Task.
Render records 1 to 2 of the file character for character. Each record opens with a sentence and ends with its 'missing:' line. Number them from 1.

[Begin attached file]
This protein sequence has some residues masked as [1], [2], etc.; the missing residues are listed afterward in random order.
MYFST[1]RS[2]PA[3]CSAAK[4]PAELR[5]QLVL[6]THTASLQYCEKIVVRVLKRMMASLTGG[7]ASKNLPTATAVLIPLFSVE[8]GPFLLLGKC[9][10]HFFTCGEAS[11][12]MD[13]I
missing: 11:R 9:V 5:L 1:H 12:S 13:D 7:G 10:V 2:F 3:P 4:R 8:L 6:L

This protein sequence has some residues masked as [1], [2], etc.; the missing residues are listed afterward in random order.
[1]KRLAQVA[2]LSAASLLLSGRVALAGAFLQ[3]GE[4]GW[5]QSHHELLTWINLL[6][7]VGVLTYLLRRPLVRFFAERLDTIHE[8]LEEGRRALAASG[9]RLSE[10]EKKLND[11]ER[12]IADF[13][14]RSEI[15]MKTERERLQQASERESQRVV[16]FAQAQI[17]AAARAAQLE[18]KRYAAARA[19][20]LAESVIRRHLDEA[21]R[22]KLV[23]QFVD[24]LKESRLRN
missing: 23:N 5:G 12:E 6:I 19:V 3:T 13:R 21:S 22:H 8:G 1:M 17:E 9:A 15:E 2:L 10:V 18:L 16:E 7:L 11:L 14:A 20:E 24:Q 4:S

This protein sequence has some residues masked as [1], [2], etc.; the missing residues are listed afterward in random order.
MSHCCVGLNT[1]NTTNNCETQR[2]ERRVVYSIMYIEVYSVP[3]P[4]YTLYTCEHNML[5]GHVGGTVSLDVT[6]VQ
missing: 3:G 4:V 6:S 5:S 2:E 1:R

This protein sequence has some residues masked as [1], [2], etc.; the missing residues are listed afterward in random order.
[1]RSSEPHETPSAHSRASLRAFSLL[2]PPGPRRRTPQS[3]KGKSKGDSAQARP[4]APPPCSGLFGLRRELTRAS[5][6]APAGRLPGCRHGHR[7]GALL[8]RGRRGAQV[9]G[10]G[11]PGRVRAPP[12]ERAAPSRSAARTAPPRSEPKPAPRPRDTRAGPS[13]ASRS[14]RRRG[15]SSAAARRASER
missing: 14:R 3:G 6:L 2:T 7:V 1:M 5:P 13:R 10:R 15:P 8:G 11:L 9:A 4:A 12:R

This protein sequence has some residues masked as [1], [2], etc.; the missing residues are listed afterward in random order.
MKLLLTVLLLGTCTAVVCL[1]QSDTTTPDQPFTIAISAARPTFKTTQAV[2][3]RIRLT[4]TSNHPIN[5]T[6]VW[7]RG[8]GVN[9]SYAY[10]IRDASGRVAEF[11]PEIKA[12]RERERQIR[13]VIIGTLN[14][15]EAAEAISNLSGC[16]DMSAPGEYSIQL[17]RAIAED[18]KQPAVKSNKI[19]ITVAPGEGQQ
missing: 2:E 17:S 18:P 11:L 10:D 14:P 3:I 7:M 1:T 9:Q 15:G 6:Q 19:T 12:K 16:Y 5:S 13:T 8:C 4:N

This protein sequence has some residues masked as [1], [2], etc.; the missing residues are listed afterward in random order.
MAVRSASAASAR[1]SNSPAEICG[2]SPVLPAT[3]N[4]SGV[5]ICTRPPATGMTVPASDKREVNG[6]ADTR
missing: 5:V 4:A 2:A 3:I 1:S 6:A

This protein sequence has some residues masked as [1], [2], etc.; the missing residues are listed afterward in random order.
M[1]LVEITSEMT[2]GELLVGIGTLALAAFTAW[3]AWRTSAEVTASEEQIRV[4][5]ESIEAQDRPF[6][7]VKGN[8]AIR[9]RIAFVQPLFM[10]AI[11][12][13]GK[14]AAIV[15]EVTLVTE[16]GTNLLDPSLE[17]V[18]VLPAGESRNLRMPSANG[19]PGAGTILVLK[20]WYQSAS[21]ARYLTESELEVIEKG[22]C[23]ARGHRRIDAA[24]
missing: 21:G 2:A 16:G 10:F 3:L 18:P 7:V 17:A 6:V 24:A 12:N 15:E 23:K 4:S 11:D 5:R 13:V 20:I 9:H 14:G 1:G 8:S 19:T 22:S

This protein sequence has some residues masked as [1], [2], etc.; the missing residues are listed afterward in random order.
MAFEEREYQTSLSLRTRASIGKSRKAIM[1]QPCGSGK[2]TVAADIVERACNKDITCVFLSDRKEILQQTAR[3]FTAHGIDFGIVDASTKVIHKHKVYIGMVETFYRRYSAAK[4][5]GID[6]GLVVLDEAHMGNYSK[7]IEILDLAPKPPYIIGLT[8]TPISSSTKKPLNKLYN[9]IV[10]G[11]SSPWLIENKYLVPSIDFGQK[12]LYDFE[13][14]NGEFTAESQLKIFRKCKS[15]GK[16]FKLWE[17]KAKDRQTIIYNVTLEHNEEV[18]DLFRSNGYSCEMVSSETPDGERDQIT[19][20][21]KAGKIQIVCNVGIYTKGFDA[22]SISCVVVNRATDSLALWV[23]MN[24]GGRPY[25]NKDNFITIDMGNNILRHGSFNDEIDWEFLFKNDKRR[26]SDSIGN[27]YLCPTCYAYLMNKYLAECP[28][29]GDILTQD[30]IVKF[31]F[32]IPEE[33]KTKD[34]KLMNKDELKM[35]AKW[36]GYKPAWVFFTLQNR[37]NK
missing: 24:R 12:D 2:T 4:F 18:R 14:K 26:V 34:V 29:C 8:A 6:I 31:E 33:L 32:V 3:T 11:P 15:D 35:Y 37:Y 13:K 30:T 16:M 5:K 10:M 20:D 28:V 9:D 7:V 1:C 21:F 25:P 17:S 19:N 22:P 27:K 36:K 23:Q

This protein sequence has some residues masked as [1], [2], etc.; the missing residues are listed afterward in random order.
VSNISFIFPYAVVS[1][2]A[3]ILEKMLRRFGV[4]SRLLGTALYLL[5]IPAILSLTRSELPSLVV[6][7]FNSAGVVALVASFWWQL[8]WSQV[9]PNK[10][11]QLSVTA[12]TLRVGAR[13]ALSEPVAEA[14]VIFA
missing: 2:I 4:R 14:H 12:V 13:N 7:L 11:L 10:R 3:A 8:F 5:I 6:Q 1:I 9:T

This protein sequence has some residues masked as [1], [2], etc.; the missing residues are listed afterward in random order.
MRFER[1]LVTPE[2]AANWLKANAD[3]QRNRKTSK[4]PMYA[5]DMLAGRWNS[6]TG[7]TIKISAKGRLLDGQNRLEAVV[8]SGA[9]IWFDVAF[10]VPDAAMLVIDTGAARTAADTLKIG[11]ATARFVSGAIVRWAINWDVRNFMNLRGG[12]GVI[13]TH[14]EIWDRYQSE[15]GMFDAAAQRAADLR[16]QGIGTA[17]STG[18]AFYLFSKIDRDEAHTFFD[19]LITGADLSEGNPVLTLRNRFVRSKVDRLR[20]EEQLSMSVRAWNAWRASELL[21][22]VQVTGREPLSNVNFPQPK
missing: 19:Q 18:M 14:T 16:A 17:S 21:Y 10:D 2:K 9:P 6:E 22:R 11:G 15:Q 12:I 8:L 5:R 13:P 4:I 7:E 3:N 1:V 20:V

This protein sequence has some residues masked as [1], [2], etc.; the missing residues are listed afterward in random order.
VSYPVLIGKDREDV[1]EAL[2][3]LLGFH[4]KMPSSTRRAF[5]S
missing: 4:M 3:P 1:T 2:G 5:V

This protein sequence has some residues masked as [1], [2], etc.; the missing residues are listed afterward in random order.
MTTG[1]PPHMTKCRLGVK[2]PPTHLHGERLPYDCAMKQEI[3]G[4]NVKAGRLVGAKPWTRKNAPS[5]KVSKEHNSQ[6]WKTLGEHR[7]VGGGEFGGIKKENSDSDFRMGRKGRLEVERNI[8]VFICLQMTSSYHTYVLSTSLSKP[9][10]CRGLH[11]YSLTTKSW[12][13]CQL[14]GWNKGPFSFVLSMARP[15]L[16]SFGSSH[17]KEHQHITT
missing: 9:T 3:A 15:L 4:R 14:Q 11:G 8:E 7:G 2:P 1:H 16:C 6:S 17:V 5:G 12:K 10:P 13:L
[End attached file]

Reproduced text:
This protein sequence has some residues masked as [1], [2], etc.; the missing residues are listed afterward in random order.
MYFST[1]RS[2]PA[3]CSAAK[4]PAELR[5]QLVL[6]THTASLQYCEKIVVRVLKRMMASLTGG[7]ASKNLPTATAVLIPLFSVE[8]GPFLLLGKC[9][10]HFFTCGEAS[11][12]MD[13]I
missing: 11:R 9:V 5:L 1:H 12:S 13:D 7:G 10:V 2:F 3:P 4:R 8:L 6:L

This protein sequence has some residues masked as [1], [2], etc.; the missing residues are listed afterward in random order.
[1]KRLAQVA[2]LSAASLLLSGRVALAGAFLQ[3]GE[4]GW[5]QSHHELLTWINLL[6][7]VGVLTYLLRRPLVRFFAERLDTIHE[8]LEEGRRALAASG[9]RLSE[10]EKKLND[11]ER[12]IADF[13][14]RSEI[15]MKTERERLQQASERESQRVV[16]FAQAQI[17]AAARAAQLE[18]KRYAAARA[19][20]LAESVIRRHLDEA[21]R[22]KLV[23]QFVD[24]LKESRLRN
missing: 23:N 5:G 12:E 6:I 19:V 3:T 13:R 21:S 22:H 8:G 1:M 17:E 9:A 15:E 2:L 10:V 18:L 16:E 7:L 11:L 14:A 20:E 24:Q 4:S